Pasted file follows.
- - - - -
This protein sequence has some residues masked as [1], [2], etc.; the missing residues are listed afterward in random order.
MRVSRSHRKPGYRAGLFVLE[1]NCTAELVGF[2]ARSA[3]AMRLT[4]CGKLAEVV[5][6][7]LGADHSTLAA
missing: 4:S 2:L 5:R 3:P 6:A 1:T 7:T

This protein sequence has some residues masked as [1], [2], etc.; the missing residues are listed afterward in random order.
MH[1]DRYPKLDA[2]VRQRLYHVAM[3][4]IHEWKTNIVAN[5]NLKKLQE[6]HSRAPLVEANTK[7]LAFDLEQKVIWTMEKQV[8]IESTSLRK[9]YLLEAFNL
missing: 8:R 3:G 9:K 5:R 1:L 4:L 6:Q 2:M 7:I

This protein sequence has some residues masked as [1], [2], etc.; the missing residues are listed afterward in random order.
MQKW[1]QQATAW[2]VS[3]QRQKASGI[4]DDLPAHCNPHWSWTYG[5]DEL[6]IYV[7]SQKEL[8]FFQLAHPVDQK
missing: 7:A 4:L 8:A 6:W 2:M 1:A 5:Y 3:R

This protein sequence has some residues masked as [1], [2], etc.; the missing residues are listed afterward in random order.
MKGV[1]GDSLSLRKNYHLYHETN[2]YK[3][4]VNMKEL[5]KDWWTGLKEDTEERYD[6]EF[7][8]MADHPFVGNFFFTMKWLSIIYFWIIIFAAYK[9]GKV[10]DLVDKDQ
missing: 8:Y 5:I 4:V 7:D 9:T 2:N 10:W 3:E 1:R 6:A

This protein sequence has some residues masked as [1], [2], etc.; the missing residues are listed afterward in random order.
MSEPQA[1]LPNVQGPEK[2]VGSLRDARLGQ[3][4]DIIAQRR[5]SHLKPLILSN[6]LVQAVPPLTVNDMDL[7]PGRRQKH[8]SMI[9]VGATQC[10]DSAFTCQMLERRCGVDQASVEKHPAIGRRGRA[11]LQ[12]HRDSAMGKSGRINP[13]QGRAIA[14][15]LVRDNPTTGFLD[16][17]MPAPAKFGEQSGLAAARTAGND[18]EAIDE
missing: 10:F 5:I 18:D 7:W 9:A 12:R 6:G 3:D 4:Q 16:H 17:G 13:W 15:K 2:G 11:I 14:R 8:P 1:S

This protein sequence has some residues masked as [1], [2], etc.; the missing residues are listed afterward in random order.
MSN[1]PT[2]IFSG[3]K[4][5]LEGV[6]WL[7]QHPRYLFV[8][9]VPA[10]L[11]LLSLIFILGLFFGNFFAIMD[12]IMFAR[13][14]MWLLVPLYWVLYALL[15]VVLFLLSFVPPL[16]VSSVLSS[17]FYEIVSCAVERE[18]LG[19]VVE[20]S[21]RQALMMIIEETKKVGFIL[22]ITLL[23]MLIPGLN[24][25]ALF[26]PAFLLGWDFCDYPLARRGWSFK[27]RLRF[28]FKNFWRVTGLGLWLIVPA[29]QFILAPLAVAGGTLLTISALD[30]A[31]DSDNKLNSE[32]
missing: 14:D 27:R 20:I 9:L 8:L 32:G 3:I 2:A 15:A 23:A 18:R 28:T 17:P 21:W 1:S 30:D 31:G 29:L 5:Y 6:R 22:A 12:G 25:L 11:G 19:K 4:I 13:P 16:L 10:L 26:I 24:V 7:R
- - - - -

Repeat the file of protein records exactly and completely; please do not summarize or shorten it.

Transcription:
This protein sequence has some residues masked as [1], [2], etc.; the missing residues are listed afterward in random order.
MRVSRSHRKPGYRAGLFVLE[1]NCTAELVGF[2]ARSA[3]AMRLT[4]CGKLAEVV[5][6][7]LGADHSTLAA
missing: 4:S 2:L 5:R 3:P 6:A 1:T 7:T

This protein sequence has some residues masked as [1], [2], etc.; the missing residues are listed afterward in random order.
MH[1]DRYPKLDA[2]VRQRLYHVAM[3][4]IHEWKTNIVAN[5]NLKKLQE[6]HSRAPLVEANTK[7]LAFDLEQKVIWTMEKQV[8]IESTSLRK[9]YLLEAFNL
missing: 8:R 3:G 9:K 5:R 1:L 4:L 6:Q 2:M 7:I

This protein sequence has some residues masked as [1], [2], etc.; the missing residues are listed afterward in random order.
MQKW[1]QQATAW[2]VS[3]QRQKASGI[4]DDLPAHCNPHWSWTYG[5]DEL[6]IYV[7]SQKEL[8]FFQLAHPVDQK
missing: 7:A 4:L 8:A 6:W 2:M 1:A 5:Y 3:R

This protein sequence has some residues masked as [1], [2], etc.; the missing residues are listed afterward in random order.
MKGV[1]GDSLSLRKNYHLYHETN[2]YK[3][4]VNMKEL[5]KDWWTGLKEDTEERYD[6]EF[7][8]MADHPFVGNFFFTMKWLSIIYFWIIIFAAYK[9]GKV[10]DLVDKDQ
missing: 8:Y 5:I 4:V 7:D 9:T 2:N 10:W 3:E 1:R 6:A

This protein sequence has some residues masked as [1], [2], etc.; the missing residues are listed afterward in random order.
MSEPQA[1]LPNVQGPEK[2]VGSLRDARLGQ[3][4]DIIAQRR[5]SHLKPLILSN[6]LVQAVPPLTVNDMDL[7]PGRRQKH[8]SMI[9]VGATQC[10]DSAFTCQMLERRCGVDQASVEKHPAIGRRGRA[11]LQ[12]HRDSAMGKSGRINP[13]QGRAIA[14][15]LVRDNPTTGFLD[16][17]MPAPAKFGEQSGLAAARTAGND[18]EAIDE
missing: 10:F 5:I 18:D 7:W 9:A 12:R 6:G 3:D 4:Q 16:H 17:G 13:W 15:K 2:G 11:I 14:R 8:P 1:S

This protein sequence has some residues masked as [1], [2], etc.; the missing residues are listed afterward in random order.
MSN[1]PT[2]IFSG[3]K[4][5]LEGV[6]WL[7]QHPRYLFV[8][9]VPA[10]L[11]LLSLIFILGLFFGNFFAIMD[12]IMFAR[13][14]MWLLVPLYWVLYALL[15]VVLFLLSFVPPL[16]VSSVLSS[17]FYEIVSCAVERE[18]LG[19]VVE[20]S[21]RQALMMIIEETKKVGFIL[22]ITLL[23]MLIPGLN[24][25]ALF[26]PAFLLGWDFCDYPLARRGWSFK[27]RLRF[28]FKNFWRVTGLGLWLIVPA[29]QFILAPLAVAGGTLLTISALD[30]A[31]DSDNKLNSE[32]
missing: 14:D 27:R 20:I 9:L 8:L 32:G 3:I 2:A 15:A 23:A 18:R 28:T 17:P 21:W 1:S 30:D 31:G 29:L 5:Y 6:R 22:A 12:G 25:L 11:G 19:K 4:I 13:P 16:L 10:L 26:I 24:V 7:R